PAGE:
About IsoGenie

Overhead drone photo of researchers processing samples in the field (Credit: K Rocci)
Overhead drone photo of researchers processing samples in the field (Credit: K Rocci)

A fundamental challenge of modern biology is to understand how information encoded in the genes of organisms translates into physiological and biogeochemical processes manifested from ecosystem to global scales. A parallel challenge of earth system sciences is to understand how earth systems will respond to climate change. These grand challenges intersect at the need to understand the global carbon cycle, which is both mediated by biological processes and is a key driver of climate through the greenhouse gases carbon dioxide (CO2) and methane (CH4).

Three sequential U.S. Department of Energy-funded (Genomic Science Program) projects* focus on understanding the biological and earth system science aspects of CO2 and CH4 cycling at “the leading edge of global change” – a subarctic wetland system where climate change-induced permafrost melt is transforming methane sinks into sources. Our research goals are: (1) to discover functional relations for scaling microbial community composition and metabolism to the ecosystem biogeochemistry of CO2 and CH4; (2) to learn how these relations are affected by shifting climate, hydrology, and vegetation, and (3) apply this knowledge to better understand and predict changing carbon budgets (especially the fate of old versus new carbon) in subarctic ecosystems already experiencing climate change.

To achieve these goals we focus high-resolution, cutting-edge microbial and biogeochemical investigations across in situ permafrost thaw gradient and the adjacent post-glacial lakes. Our results are being integrated into ecosystem process models that predict greenhouse gas emissions, and the lessons are being generalized for inclusion in global climate models that currently do not include, or poorly characterize, permafrost thaw.  Through this work, we address how permafrost thaw affects carbon cycling, predict the likelihood and magnitude of global warming feedbacks, and add a mechanistic framework for scaling from “genes to ecosystems” in this biome.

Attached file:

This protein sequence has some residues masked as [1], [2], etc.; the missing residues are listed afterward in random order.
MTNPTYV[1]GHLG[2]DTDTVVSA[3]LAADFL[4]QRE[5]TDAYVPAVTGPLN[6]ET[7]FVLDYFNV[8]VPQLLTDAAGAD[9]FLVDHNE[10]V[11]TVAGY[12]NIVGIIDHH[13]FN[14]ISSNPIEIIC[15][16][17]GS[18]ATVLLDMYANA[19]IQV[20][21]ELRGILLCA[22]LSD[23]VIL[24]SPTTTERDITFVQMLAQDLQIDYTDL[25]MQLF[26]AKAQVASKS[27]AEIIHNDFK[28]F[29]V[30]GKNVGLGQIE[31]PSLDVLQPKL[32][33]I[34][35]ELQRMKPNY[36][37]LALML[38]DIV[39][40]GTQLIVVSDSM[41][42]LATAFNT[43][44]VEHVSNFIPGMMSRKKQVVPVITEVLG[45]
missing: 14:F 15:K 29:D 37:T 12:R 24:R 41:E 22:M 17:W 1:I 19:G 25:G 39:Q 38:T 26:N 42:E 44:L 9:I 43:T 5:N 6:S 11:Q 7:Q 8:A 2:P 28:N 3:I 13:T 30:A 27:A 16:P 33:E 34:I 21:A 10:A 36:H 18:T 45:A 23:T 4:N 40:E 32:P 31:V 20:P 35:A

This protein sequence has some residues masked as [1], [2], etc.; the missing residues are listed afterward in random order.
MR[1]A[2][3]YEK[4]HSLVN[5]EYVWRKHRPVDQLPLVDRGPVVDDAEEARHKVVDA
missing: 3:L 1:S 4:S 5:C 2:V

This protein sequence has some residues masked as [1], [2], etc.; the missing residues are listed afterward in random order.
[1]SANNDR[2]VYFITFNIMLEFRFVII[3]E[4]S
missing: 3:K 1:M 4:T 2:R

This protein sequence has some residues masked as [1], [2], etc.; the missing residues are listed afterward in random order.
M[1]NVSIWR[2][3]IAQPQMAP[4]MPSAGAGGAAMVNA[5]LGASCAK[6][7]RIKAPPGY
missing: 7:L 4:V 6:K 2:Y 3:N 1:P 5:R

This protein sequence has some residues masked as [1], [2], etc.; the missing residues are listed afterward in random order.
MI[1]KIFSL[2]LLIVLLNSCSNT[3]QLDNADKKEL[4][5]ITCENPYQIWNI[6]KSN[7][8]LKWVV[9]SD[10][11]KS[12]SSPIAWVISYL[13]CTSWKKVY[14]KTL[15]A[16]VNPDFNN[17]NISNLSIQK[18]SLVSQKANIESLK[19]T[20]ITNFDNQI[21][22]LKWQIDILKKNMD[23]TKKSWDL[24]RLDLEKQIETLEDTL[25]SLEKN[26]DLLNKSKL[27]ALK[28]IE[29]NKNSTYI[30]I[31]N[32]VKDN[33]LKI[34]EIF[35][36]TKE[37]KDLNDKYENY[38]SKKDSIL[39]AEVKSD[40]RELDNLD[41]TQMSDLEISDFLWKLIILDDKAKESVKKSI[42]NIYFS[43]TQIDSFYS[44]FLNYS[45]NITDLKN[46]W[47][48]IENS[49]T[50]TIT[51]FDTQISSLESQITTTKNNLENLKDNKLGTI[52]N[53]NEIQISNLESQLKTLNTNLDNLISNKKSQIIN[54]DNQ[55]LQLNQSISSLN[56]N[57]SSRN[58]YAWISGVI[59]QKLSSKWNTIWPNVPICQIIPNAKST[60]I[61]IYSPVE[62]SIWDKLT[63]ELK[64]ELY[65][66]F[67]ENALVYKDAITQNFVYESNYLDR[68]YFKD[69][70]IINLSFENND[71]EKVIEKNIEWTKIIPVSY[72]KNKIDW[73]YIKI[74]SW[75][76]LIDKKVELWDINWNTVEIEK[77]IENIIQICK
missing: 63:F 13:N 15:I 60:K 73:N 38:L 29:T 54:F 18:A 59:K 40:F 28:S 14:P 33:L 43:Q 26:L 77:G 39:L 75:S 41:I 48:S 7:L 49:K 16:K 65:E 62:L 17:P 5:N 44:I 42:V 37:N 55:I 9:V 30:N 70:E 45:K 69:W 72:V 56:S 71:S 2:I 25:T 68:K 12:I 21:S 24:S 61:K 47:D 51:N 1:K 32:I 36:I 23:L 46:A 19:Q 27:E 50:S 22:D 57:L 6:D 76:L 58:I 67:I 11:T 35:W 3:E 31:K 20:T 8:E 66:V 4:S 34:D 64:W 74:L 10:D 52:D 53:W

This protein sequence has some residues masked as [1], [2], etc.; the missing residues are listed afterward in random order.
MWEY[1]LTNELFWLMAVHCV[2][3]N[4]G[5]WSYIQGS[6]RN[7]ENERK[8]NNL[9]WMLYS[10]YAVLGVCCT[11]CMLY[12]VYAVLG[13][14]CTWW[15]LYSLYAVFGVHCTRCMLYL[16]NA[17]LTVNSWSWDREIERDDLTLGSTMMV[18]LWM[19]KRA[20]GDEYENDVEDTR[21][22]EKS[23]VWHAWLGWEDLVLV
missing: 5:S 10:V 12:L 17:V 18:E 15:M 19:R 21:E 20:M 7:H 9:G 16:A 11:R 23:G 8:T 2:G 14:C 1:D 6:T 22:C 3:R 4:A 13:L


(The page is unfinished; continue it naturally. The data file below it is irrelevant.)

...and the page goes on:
* 2010-2013: “Methane cycling and pathways to carbon liberation from thawing permafrost: integrating from genes to ecosystem to understand feedbacks to climate change”; 2013-2016: “Pathways to carbon liberation: a systems approach to understanding carbon transformations and losses from thawing permafrost”; 2016-2019: “Illuminating the pathways to carbon liberation: a systems and modeling approach to resolving the ‘consequential unknowns’ of carbon transformation and loss from thawing permafrost peatlands”